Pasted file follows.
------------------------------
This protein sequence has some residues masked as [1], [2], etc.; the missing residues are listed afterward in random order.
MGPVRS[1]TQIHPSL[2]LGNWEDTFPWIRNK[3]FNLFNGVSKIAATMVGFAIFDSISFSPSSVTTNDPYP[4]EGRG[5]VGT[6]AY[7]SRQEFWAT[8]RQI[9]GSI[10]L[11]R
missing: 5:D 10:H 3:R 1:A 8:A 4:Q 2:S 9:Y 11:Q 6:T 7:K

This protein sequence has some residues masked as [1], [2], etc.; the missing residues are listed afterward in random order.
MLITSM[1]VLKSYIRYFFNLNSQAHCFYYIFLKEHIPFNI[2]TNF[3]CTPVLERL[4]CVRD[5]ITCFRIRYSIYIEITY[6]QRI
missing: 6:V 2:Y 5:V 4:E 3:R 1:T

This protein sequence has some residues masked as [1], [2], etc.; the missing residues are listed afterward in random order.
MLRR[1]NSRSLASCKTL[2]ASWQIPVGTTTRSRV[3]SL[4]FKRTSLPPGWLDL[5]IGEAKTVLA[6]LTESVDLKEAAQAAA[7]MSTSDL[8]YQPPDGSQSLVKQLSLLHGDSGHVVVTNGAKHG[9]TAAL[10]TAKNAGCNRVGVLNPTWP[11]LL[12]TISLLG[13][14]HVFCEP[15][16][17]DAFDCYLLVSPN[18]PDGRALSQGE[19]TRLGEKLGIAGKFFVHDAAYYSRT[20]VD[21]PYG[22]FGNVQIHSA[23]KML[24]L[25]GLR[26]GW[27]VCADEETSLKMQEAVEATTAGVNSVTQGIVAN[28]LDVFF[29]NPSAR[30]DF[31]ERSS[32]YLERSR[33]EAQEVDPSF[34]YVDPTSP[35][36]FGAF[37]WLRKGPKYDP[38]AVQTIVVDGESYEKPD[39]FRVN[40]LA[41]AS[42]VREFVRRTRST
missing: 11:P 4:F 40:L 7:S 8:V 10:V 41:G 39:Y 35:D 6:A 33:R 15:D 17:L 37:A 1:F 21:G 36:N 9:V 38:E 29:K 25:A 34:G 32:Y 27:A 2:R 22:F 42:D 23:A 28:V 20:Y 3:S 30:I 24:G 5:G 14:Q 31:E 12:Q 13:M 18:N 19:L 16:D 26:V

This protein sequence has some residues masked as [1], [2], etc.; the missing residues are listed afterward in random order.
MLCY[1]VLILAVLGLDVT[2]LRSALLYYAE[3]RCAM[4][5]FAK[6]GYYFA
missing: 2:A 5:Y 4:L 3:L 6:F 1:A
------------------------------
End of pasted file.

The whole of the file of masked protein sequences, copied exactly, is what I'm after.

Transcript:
This protein sequence has some residues masked as [1], [2], etc.; the missing residues are listed afterward in random order.
MGPVRS[1]TQIHPSL[2]LGNWEDTFPWIRNK[3]FNLFNGVSKIAATMVGFAIFDSISFSPSSVTTNDPYP[4]EGRG[5]VGT[6]AY[7]SRQEFWAT[8]RQI[9]GSI[10]L[11]R
missing: 5:D 10:H 3:R 1:A 8:A 4:Q 2:S 9:Y 11:Q 6:T 7:K

This protein sequence has some residues masked as [1], [2], etc.; the missing residues are listed afterward in random order.
MLITSM[1]VLKSYIRYFFNLNSQAHCFYYIFLKEHIPFNI[2]TNF[3]CTPVLERL[4]CVRD[5]ITCFRIRYSIYIEITY[6]QRI
missing: 6:V 2:Y 5:V 4:E 3:R 1:T

This protein sequence has some residues masked as [1], [2], etc.; the missing residues are listed afterward in random order.
MLRR[1]NSRSLASCKTL[2]ASWQIPVGTTTRSRV[3]SL[4]FKRTSLPPGWLDL[5]IGEAKTVLA[6]LTESVDLKEAAQAAA[7]MSTSDL[8]YQPPDGSQSLVKQLSLLHGDSGHVVVTNGAKHG[9]TAAL[10]TAKNAGCNRVGVLNPTWP[11]LL[12]TISLLG[13][14]HVFCEP[15][16][17]DAFDCYLLVSPN[18]PDGRALSQGE[19]TRLGEKLGIAGKFFVHDAAYYSRT[20]VD[21]PYG[22]FGNVQIHSA[23]KML[24]L[25]GLR[26]GW[27]VCADEETSLKMQEAVEATTAGVNSVTQGIVAN[28]LDVFF[29]NPSAR[30]DF[31]ERSS[32]YLERSR[33]EAQEVDPSF[34]YVDPTSP[35][36]FGAF[37]WLRKGPKYDP[38]AVQTIVVDGESYEKPD[39]FRVN[40]LA[41]AS[42]VREFVRRTRST
missing: 11:P 4:F 40:L 7:S 8:V 10:V 41:G 39:Y 35:D 6:A 33:R 15:D 17:L 37:A 1:F 21:G 36:N 9:V 38:E 29:K 25:A 34:G 32:Y 27:A 2:R 22:F 42:D 23:A 28:V 20:Y 3:S 30:I 24:G 5:G 14:Q 31:E 12:Q 13:M 18:N 19:L 16:D 26:V

This protein sequence has some residues masked as [1], [2], etc.; the missing residues are listed afterward in random order.
MLCY[1]VLILAVLGLDVT[2]LRSALLYYAE[3]RCAM[4][5]FAK[6]GYYFA
missing: 2:A 5:Y 4:L 3:L 6:F 1:A